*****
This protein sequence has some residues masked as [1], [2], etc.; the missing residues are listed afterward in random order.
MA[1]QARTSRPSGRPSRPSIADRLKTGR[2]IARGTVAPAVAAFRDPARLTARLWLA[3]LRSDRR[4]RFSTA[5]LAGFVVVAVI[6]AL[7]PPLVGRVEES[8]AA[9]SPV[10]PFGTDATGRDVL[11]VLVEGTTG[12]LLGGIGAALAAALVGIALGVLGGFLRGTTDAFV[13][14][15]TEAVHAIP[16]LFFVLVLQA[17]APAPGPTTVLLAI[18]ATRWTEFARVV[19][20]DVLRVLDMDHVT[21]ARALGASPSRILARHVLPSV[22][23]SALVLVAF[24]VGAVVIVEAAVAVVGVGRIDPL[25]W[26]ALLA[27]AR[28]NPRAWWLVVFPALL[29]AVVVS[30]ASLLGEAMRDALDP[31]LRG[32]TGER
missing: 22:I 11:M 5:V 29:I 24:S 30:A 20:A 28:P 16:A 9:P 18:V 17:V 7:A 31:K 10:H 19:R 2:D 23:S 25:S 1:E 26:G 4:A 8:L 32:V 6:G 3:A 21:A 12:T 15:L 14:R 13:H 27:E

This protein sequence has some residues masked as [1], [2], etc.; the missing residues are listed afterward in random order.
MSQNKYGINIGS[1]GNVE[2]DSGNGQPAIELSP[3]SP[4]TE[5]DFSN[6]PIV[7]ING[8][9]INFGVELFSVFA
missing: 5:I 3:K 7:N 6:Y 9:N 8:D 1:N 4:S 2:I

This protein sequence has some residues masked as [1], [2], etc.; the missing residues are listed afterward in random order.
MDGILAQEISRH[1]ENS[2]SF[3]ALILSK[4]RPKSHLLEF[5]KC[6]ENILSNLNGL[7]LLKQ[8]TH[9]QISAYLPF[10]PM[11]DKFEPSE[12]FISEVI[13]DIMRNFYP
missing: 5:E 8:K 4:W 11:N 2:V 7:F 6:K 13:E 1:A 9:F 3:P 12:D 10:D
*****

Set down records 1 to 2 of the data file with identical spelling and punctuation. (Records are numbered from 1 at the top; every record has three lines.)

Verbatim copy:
This protein sequence has some residues masked as [1], [2], etc.; the missing residues are listed afterward in random order.
MA[1]QARTSRPSGRPSRPSIADRLKTGR[2]IARGTVAPAVAAFRDPARLTARLWLA[3]LRSDRR[4]RFSTA[5]LAGFVVVAVI[6]AL[7]PPLVGRVEES[8]AA[9]SPV[10]PFGTDATGRDVL[11]VLVEGTTG[12]LLGGIGAALAAALVGIALGVLGGFLRGTTDAFV[13][14][15]TEAVHAIP[16]LFFVLVLQA[17]APAPGPTTVLLAI[18]ATRWTEFARVV[19][20]DVLRVLDMDHVT[21]ARALGASPSRILARHVLPSV[22][23]SALVLVAF[24]VGAVVIVEAAVAVVGVGRIDPL[25]W[26]ALLA[27]AR[28]NPRAWWLVVFPALL[29]AVVVS[30]ASLLGEAMRDALDP[31]LRG[32]TGER
missing: 22:I 11:M 5:V 29:I 24:S 30:A 20:A 28:P 16:A 9:P 18:V 17:V 7:A 31:K 10:H 19:R 2:D 23:S 25:S 1:E 26:G 4:A 8:L 32:V 6:G 3:A 21:A 12:T 15:L 14:R 13:H 27:E

This protein sequence has some residues masked as [1], [2], etc.; the missing residues are listed afterward in random order.
MSQNKYGINIGS[1]GNVE[2]DSGNGQPAIELSP[3]SP[4]TE[5]DFSN[6]PIV[7]ING[8][9]INFGVELFSVFA
missing: 5:I 3:K 7:N 6:Y 9:N 8:D 1:N 4:S 2:I